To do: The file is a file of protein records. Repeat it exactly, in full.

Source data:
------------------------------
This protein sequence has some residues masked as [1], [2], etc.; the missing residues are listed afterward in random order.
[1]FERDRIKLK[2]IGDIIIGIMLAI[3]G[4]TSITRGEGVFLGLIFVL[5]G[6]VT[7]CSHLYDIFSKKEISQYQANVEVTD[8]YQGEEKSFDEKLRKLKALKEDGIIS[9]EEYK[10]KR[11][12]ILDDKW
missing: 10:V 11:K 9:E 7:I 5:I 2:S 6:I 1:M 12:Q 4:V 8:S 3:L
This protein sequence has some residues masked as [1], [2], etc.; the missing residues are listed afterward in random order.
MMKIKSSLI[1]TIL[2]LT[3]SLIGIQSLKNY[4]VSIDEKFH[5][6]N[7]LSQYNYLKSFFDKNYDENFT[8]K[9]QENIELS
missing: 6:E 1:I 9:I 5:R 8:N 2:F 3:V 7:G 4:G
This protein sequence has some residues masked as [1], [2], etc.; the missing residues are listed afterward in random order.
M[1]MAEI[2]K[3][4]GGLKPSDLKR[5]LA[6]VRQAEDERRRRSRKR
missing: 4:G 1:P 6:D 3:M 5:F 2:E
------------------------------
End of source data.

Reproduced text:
This protein sequence has some residues masked as [1], [2], etc.; the missing residues are listed afterward in random order.
[1]FERDRIKLK[2]IGDIIIGIMLAI[3]G[4]TSITRGEGVFLGLIFVL[5]G[6]VT[7]CSHLYDIFSKKEISQYQANVEVTD[8]YQGEEKSFDEKLRKLKALKEDGIIS[9]EEYK[10]KR[11][12]ILDDKW
missing: 10:V 11:K 9:E 7:I 5:I 2:S 6:I 1:M 12:Q 4:V 8:S 3:L
This protein sequence has some residues masked as [1], [2], etc.; the missing residues are listed afterward in random order.
MMKIKSSLI[1]TIL[2]LT[3]SLIGIQSLKNY[4]VSIDEKFH[5][6]N[7]LSQYNYLKSFFDKNYDENFT[8]K[9]QENIELS
missing: 6:E 1:I 9:I 5:R 8:N 2:F 3:V 7:G 4:G
This protein sequence has some residues masked as [1], [2], etc.; the missing residues are listed afterward in random order.
M[1]MAEI[2]K[3][4]GGLKPSDLKR[5]LA[6]VRQAEDERRRRSRKR
missing: 4:G 1:P 6:D 3:M 5:F 2:E